His name was Maxwell Max Dugan and this is his story, but only covers those disturbing and warful years between 1941 to 1947, just seven years chockfull of battles, combat, explosions, heroic people, deadly people on a world-wide rampage, and means of salvage, at least of the souls, if nothing else.
Pa decided to join the Bonus Expeditionary Force. After dropping Ma and the youngsters off at Uncle Vernon’s, he let me ride the rails with him from our home in Waynesboro, Pennsylvania, all the way to the Washington Freight Yard.
He lowered the window an inch and the dry air now flowed past his temple. Though he had arrived in Kuwait five days ago, he was still feeling some jetlag edginess. The road stretched out flat and straight. Nature here had the color of an oatmeal cookie, most houses too. Some were a bit lighter in color, like an oatmeal cookie bleached in the sun. They formed an unbroken line right off the freeway, three-story facades with columns and small, frequently shuttered windows. None of this had been here back then. The country had come some way since Mr Sodamn Insane’s drubbing.
Sleep in any odd alley came piecemeal to Chris Banntry (and never luck, he would add, if anything else.) He called it bonesleep or curbsleep, or a number of other things, just as long as minutes of it were sometimes accompanied by a kind darkness. He liked the minutes where his bones could soften for the merest of moments and his mind go blank and his stomach cease its horrible arguments, and the insects, the ants and other crawling enemies, might take a night off from arduous labors. The darkness, inevitably, could bring enemies of all sorts with it, or the strangest of friends.
He limps home from the war with a lopsided gait. A cripple with a dark green uniform hanging on his gaunt frame. They stare at the colorful ribbons and shiny dangling medals on his chest as they avoid his vacant, hollow eyes hidden in bony valleys of dark flesh.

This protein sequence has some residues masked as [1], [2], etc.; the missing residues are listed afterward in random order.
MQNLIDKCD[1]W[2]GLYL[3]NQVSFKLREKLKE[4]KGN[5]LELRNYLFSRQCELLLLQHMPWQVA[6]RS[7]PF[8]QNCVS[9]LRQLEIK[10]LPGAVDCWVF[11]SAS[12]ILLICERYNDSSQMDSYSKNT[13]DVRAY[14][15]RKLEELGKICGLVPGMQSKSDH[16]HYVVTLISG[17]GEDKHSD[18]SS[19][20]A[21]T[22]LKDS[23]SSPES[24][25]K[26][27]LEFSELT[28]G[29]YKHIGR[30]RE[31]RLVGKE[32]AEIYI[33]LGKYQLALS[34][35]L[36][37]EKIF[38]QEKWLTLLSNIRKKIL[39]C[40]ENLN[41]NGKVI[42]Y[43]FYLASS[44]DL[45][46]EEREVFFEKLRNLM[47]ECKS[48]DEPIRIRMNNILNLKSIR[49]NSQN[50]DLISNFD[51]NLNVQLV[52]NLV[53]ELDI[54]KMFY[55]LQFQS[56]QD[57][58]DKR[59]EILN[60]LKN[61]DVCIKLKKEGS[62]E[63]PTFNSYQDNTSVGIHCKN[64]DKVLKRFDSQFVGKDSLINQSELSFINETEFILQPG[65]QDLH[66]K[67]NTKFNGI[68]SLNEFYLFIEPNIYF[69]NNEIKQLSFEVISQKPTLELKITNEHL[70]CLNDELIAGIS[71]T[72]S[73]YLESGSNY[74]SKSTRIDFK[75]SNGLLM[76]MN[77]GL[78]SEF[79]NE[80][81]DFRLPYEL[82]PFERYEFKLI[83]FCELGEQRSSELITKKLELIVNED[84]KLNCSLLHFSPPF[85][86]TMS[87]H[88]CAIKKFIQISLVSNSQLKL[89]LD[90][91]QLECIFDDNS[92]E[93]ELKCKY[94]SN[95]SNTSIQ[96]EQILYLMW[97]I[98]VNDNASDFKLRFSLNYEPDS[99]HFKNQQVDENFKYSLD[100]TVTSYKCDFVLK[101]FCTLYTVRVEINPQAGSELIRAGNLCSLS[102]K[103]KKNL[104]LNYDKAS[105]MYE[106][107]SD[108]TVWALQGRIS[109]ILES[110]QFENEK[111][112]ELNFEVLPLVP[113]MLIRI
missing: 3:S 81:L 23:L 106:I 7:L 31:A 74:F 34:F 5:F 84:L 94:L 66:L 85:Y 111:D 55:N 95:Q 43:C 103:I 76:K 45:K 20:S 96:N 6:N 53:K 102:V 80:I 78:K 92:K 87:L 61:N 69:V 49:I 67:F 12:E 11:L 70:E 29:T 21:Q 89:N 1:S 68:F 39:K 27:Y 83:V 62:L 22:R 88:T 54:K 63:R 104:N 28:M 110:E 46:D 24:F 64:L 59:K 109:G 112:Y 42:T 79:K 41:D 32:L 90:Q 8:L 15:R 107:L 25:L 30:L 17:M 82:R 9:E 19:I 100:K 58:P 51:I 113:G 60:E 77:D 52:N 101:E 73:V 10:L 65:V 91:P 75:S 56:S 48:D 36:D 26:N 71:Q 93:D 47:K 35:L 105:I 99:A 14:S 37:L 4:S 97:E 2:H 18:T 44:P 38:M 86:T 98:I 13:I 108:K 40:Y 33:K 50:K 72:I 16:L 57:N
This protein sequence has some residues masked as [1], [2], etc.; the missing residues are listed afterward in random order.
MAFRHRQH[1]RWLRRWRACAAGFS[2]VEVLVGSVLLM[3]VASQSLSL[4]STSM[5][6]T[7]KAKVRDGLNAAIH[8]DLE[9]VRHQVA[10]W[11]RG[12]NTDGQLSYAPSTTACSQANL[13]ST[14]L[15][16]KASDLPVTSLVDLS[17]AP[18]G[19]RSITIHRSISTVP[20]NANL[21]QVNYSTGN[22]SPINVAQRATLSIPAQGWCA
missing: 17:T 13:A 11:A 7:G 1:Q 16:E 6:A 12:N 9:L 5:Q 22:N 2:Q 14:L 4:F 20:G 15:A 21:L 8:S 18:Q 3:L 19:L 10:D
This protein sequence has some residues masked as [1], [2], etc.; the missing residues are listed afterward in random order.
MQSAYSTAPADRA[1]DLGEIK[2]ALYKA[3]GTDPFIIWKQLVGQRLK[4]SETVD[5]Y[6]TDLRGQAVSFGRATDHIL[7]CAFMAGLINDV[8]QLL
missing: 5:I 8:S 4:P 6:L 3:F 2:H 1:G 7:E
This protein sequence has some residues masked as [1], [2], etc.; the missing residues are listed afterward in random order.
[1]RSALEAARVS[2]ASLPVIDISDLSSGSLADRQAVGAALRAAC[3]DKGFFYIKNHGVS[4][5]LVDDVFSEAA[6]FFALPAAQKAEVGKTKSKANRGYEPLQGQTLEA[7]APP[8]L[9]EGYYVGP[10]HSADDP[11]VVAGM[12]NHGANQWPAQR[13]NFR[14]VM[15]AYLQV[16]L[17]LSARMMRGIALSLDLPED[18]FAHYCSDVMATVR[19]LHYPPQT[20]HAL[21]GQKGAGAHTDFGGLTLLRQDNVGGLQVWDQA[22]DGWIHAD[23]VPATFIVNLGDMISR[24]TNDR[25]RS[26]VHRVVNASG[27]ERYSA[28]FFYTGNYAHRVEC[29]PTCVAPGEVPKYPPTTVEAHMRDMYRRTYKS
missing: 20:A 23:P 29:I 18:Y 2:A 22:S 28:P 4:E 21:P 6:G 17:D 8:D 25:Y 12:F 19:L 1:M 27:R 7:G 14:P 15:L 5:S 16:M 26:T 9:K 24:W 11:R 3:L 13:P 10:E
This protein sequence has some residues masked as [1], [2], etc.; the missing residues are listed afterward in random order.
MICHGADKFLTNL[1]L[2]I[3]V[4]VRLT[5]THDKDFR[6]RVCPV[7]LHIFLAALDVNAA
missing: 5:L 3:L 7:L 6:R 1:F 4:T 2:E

In the bedroom, upstairs, front corner, blind amid the toss of linens he had known intimately for seven long years, in touch with passing traffic and summer conversations when the windows were open, Jack Derrick lay in the middle of sound, in the middle of darkness. His left leg, or most of it, set upon by diabetes and the perfection of the surgeon, was elsewhere; his right hand was stained by nicotine, the index finger and close companion yellowed as shoe leather, and those fingernails bore fragments of that same deep stain. Gray, thin hair, most of it about his ears except for one thatch above his forehead as if an odd bird, at length, would roost there, drooped like fallen stalk. The stubble of his beard sprouted as off-white as an old field of corn waiting the last reaper.
“Here I am,” says his imperative argument in an undertone, “eighty-seven frigging years old, my knees gone to hell and back, my gut talking about all the beer I’ve sailed my life across, barrels of it talking to me all at once, and this little kid out in front of my house crying his head off. This little kid, this little shaver, one of the ones we did our thing for, our future.